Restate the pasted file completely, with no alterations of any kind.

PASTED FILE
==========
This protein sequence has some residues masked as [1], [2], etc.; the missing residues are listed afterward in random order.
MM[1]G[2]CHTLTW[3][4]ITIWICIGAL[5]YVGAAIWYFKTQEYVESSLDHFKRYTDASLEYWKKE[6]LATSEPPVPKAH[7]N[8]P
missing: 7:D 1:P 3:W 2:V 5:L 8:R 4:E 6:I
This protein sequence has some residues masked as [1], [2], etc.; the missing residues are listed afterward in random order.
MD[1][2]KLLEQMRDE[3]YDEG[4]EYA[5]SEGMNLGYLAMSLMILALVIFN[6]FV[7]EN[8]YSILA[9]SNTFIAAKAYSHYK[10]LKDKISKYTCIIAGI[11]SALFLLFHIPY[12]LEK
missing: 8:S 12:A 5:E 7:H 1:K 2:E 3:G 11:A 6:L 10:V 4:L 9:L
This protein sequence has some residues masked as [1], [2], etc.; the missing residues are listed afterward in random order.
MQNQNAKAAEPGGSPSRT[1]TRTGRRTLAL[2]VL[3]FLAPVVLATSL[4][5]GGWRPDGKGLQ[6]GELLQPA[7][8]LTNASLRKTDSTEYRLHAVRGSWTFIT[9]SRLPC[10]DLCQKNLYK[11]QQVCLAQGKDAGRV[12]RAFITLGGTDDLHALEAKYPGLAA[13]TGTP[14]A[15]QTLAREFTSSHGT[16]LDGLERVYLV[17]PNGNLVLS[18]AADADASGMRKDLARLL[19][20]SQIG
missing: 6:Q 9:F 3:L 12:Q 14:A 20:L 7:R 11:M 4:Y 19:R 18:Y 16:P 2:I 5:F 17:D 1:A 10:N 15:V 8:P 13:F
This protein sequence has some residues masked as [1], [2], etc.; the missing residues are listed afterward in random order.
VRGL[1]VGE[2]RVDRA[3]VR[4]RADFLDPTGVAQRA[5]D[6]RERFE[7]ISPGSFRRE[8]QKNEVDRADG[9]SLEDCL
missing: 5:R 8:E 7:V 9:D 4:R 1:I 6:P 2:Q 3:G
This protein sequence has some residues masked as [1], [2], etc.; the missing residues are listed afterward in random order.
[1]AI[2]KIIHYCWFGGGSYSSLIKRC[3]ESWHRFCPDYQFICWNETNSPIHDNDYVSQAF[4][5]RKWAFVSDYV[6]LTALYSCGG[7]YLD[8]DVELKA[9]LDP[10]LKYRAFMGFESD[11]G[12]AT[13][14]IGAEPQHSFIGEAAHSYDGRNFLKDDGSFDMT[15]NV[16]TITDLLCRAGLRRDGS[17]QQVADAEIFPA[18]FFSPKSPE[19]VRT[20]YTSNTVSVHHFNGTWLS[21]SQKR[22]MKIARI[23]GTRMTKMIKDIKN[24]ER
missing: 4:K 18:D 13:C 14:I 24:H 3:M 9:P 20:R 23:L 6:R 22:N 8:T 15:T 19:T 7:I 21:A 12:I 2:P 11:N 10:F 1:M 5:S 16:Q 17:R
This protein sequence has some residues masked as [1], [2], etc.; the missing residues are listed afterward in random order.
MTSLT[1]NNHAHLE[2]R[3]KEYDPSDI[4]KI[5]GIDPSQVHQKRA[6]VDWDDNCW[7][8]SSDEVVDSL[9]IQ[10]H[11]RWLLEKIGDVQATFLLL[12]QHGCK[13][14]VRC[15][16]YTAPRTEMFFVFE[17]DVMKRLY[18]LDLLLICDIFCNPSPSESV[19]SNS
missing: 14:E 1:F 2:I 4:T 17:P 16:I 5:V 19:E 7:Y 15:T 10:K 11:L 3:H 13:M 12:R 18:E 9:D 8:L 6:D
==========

This protein sequence has some residues masked as [1], [2], etc.; the missing residues are listed afterward in random order.
MM[1]G[2]CHTLTW[3][4]ITIWICIGAL[5]YVGAAIWYFKTQEYVESSLDHFKRYTDASLEYWKKE[6]LATSEPPVPKAH[7]N[8]P
missing: 7:D 1:P 3:W 2:V 5:L 8:R 4:E 6:I
This protein sequence has some residues masked as [1], [2], etc.; the missing residues are listed afterward in random order.
MD[1][2]KLLEQMRDE[3]YDEG[4]EYA[5]SEGMNLGYLAMSLMILALVIFN[6]FV[7]EN[8]YSILA[9]SNTFIAAKAYSHYK[10]LKDKISKYTCIIAGI[11]SALFLLFHIPY[12]LEK
missing: 8:S 12:A 5:E 7:H 1:K 2:E 3:G 11:A 6:L 10:V 4:L 9:L
This protein sequence has some residues masked as [1], [2], etc.; the missing residues are listed afterward in random order.
MQNQNAKAAEPGGSPSRT[1]TRTGRRTLAL[2]VL[3]FLAPVVLATSL[4][5]GGWRPDGKGLQ[6]GELLQPA[7][8]LTNASLRKTDSTEYRLHAVRGSWTFIT[9]SRLPC[10]DLCQKNLYK[11]QQVCLAQGKDAGRV[12]RAFITLGGTDDLHALEAKYPGLAA[13]TGTP[14]A[15]QTLAREFTSSHGT[16]LDGLERVYLV[17]PNGNLVLS[18]AADADASGMRKDLARLL[19][20]SQIG
missing: 6:Q 9:F 3:L 12:Q 14:A 20:L 7:R 11:M 4:Y 19:R 18:Y 16:P 2:I 5:F 17:D 1:A 10:N 15:V 8:P 13:F
This protein sequence has some residues masked as [1], [2], etc.; the missing residues are listed afterward in random order.
VRGL[1]VGE[2]RVDRA[3]VR[4]RADFLDPTGVAQRA[5]D[6]RERFE[7]ISPGSFRRE[8]QKNEVDRADG[9]SLEDCL
missing: 5:R 8:E 7:V 9:D 4:R 1:I 6:P 2:Q 3:G
This protein sequence has some residues masked as [1], [2], etc.; the missing residues are listed afterward in random order.
[1]AI[2]KIIHYCWFGGGSYSSLIKRC[3]ESWHRFCPDYQFICWNETNSPIHDNDYVSQAF[4][5]RKWAFVSDYV[6]LTALYSCGG[7]YLD[8]DVELKA[9]LDP[10]LKYRAFMGFESD[11]G[12]AT[13][14]IGAEPQHSFIGEAAHSYDGRNFLKDDGSFDMT[15]NV[16]TITDLLCRAGLRRDGS[17]QQVADAEIFPA[18]FFSPKSPE[19]VRT[20]YTSNTVSVHHFNGTWLS[21]SQKR[22]MKIARI[23]GTRMTKMIKDIKN[24]ER
missing: 4:K 18:D 13:C 14:I 24:H 3:M 9:P 20:R 23:L 6:R 22:N 8:T 15:T 19:T 7:I 21:A 12:I 2:P 11:N 10:F 1:M 5:S 16:Q 17:R
This protein sequence has some residues masked as [1], [2], etc.; the missing residues are listed afterward in random order.
MTSLT[1]NNHAHLE[2]R[3]KEYDPSDI[4]KI[5]GIDPSQVHQKRA[6]VDWDDNCW[7][8]SSDEVVDSL[9]IQ[10]H[11]RWLLEKIGDVQATFLLL[12]QHGCK[13][14]VRC[15][16]YTAPRTEMFFVFE[17]DVMKRLY[18]LDLLLICDIFCNPSPSESV[19]SNS
missing: 14:E 1:F 2:I 4:T 17:P 16:I 5:V 19:E 7:Y 15:T 10:K 11:L 3:H 13:M 12:R 18:E 9:D 8:L 6:D